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The mean value theorem for integration says that, if $G$ is a continuous real-valued function defined over an interval, $G: [a,b] \to \mathbb{R}$, then the mean value of G on the interval is achieved as a certain point of the interval, i.e:

$$\exists x_0\in[a,b]: G(x_0) = \frac{1}{b-a} \int_a^b G(t) \, dt$$

Is this theorem true in two dimensions?

Let $G$ be a continuous, two-dimensional function defined over a connected, convex, closed subset of the plane, e.g the unit disc: $G: B^2 \to \mathbb{R^2}$. Is this true that the mean value of G on the disc is achieved as a certain point of the disc, i.e:

$$\exists (x_0,y_0)\in B^2: G(x_0,y_0) = \frac{1}{\text{Area}(B^2)} \int_{B^2} G(x,y) \, dxdy$$

? The Wikipedia page on Mean Value Theorem lists some generalizations, but I could not find this exact variant, which seems very intuitive.

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I originally read this question incorrectly and provided a proof (see below) for $G : D \to \mathbb{R}$ where $D$ is a connected, convex, closed subset of the plane.

There is a counter example for a mapping $G : D \to \mathbb{R}^2$. Let $K_1, K_2$ be two disjoint compact subsets of $D$ and suppose that the components of $G$, namely $G_1$ and $G_2$, are non-negative and compactly supported in $K_1, K_2$ respectively. Then a point satisfying the equality for $G_1$ must reside in $K_1$. The same holds for $G_2, K_2$. Since they are disjoint sets there cannot be a common point satisfying both equalities.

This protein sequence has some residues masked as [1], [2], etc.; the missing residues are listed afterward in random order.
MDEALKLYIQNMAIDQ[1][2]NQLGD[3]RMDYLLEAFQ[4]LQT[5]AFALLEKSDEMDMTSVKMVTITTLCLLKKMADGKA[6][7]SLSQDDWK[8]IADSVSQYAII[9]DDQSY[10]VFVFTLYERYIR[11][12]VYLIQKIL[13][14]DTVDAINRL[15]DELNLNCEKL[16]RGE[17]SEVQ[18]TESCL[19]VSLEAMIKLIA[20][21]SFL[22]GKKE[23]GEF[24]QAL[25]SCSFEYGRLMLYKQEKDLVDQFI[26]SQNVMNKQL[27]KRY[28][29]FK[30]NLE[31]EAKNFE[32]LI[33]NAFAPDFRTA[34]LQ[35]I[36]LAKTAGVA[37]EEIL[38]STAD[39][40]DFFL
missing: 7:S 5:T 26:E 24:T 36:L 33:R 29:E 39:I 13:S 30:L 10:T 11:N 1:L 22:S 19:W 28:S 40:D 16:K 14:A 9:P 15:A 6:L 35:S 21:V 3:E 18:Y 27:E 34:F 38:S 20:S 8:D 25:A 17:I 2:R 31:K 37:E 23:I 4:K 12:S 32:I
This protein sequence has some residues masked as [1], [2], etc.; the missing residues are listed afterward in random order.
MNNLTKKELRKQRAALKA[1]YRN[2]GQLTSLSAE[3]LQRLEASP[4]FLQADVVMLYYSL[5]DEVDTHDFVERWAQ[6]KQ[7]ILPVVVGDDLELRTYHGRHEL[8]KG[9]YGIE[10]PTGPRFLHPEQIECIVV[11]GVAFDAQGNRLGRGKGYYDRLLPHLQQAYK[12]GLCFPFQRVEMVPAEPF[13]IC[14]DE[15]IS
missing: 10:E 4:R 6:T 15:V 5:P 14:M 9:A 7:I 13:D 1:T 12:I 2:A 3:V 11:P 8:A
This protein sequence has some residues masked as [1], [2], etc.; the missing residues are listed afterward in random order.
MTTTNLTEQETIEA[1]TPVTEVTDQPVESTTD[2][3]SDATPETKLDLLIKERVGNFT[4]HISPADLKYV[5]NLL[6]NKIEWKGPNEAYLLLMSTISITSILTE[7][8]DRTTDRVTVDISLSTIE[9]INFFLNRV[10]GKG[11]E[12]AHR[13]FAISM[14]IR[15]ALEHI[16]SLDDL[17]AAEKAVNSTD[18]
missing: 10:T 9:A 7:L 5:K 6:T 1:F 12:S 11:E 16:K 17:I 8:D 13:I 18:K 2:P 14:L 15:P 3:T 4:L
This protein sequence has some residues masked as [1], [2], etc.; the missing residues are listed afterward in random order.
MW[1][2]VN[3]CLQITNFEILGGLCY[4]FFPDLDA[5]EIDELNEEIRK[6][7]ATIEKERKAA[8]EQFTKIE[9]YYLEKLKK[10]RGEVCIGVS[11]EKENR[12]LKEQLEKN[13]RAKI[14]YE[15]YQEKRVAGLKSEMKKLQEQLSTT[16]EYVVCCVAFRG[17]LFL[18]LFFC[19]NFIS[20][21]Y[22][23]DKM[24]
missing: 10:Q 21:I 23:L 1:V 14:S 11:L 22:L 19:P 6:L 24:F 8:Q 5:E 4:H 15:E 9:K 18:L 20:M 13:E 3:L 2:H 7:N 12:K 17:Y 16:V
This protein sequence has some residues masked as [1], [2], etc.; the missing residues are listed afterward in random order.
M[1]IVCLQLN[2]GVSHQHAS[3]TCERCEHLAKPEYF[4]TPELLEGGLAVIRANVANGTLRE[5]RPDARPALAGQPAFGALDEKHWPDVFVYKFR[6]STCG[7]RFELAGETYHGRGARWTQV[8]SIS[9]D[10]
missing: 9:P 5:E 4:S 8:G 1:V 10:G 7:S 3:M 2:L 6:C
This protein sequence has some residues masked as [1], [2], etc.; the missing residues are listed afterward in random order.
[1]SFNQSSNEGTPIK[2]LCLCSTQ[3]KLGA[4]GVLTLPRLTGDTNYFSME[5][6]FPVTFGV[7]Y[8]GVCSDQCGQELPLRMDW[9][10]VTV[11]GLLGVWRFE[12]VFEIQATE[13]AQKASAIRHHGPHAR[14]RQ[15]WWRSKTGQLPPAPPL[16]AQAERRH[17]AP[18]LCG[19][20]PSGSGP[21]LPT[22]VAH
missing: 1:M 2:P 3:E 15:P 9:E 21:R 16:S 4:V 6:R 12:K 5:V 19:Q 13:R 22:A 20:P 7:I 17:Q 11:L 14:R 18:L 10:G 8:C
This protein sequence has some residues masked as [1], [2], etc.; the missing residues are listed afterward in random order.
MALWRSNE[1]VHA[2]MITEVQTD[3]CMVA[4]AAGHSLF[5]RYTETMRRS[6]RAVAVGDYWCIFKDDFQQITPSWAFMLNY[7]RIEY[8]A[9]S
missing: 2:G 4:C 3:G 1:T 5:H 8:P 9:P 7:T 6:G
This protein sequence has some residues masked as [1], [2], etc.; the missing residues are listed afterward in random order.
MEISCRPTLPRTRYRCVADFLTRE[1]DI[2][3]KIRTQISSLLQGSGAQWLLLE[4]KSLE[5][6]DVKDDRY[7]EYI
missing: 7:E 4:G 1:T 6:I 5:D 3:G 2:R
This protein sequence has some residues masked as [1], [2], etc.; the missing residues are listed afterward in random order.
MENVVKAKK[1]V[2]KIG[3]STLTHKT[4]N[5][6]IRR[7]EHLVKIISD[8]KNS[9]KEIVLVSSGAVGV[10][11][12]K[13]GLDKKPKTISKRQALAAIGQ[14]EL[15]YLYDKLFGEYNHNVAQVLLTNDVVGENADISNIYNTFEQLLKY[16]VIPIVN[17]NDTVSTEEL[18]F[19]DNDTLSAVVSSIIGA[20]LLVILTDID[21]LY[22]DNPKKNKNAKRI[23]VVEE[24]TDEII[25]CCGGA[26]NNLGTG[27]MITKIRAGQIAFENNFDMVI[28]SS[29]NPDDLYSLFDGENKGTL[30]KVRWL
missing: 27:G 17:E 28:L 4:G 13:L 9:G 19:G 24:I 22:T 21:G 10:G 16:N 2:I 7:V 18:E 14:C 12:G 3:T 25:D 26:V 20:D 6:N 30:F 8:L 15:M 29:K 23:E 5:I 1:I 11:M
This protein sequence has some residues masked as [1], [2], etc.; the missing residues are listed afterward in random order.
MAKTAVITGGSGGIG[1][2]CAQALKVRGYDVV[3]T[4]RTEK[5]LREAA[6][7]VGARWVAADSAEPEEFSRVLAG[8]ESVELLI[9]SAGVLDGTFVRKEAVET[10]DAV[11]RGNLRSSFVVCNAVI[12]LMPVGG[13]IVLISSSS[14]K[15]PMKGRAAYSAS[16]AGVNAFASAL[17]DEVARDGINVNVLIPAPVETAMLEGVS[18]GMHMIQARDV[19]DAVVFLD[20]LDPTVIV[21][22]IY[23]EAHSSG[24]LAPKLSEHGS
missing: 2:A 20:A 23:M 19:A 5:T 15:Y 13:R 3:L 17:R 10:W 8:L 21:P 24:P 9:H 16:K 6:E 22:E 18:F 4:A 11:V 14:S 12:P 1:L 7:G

If $G$ was a mapping to the reals then it is true. Since $G$ is continuous on the closed set $D$, it must attain its minimum at a point $(x_0, y_0)$ and its maximum at a point $(x_1, y_1)$. Now it is true that $$G(x_0, y_0) \leq \frac{1}{\text{Area}(B^2)} \int_{B^2} G(x,y) \, dxdy \leq G(x_1, y_1)$$

Let $(x(t), y(t))$ be a line formed from $(x_0, y_0)$ to $(x_1, y_1)$. This line is in the set $D$ because $D$ is convex. Now, by the intermediate value theorem $G(x(t), y(t))$ attains all values from $G(x_0, y_0)$ to $G(x_1, y_1)$ so we are done.

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  • $\begingroup$ $G(x,y) \in \mathbb{R}^{2}$. $\endgroup$ – Marco Cantarini Jun 25 '15 at 11:43
  • $\begingroup$ @MarcoCantarini Thank you for pointing that out. $\endgroup$ – muaddib Jun 25 '15 at 12:14
  • $\begingroup$ Here it is probably good to mention that if the values lie in $\Bbb{R}^2$, then the theorem also fails if we only integrate over an interval. $\endgroup$ – PhoemueX Jun 25 '15 at 13:07
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In addition to muaddib's answer, I found the following specific counter-example. The domain is the square $[0,2\pi]\times[0,2\pi]$, and the function is:

$$G(x,y)=[sin(x+y), cos(x+y)]$$

Then, by symmetry it is easy to see that the integral of $G$ over the domain is $(0,0)$.

However, there is no point in which $G(x,y)=(0,0)$, because $|G(x,y)|$ is 1 everywhere.

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